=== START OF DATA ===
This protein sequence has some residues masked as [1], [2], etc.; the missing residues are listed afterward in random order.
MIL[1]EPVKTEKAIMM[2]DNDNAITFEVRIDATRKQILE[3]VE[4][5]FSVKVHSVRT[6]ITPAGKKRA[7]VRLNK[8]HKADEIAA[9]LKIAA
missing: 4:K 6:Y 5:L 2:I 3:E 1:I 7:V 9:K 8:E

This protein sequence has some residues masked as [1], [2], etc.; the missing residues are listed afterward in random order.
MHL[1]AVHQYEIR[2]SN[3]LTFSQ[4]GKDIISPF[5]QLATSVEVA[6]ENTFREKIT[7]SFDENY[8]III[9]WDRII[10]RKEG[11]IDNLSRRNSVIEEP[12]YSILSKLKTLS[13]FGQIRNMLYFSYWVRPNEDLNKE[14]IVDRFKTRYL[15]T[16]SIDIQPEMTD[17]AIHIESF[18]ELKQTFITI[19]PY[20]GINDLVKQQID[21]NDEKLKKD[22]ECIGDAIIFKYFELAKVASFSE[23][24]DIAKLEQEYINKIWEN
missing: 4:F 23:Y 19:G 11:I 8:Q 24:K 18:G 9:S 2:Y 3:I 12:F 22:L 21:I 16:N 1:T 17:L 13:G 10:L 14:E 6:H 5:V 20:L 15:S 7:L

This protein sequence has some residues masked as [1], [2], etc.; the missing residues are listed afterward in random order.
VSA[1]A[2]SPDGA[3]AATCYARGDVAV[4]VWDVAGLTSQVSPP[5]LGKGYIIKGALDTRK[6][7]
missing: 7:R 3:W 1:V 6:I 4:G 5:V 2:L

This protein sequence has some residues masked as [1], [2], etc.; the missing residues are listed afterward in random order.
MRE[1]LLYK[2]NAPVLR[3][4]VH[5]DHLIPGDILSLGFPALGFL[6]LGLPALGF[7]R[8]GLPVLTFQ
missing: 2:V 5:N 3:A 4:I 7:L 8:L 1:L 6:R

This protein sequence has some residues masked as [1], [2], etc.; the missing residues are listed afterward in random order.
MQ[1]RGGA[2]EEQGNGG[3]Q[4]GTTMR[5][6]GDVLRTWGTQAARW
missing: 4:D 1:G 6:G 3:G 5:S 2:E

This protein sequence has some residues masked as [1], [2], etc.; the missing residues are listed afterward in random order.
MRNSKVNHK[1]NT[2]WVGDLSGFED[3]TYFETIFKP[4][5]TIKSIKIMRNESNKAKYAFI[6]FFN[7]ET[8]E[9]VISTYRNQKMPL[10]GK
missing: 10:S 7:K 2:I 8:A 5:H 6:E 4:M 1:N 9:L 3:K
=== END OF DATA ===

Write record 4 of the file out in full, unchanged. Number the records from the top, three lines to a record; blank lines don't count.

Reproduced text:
This protein sequence has some residues masked as [1], [2], etc.; the missing residues are listed afterward in random order.
MRE[1]LLYK[2]NAPVLR[3][4]VH[5]DHLIPGDILSLGFPALGFL[6]LGLPALGF[7]R[8]GLPVLTFQ
missing: 2:V 5:N 3:A 4:I 7:L 8:L 1:L 6:R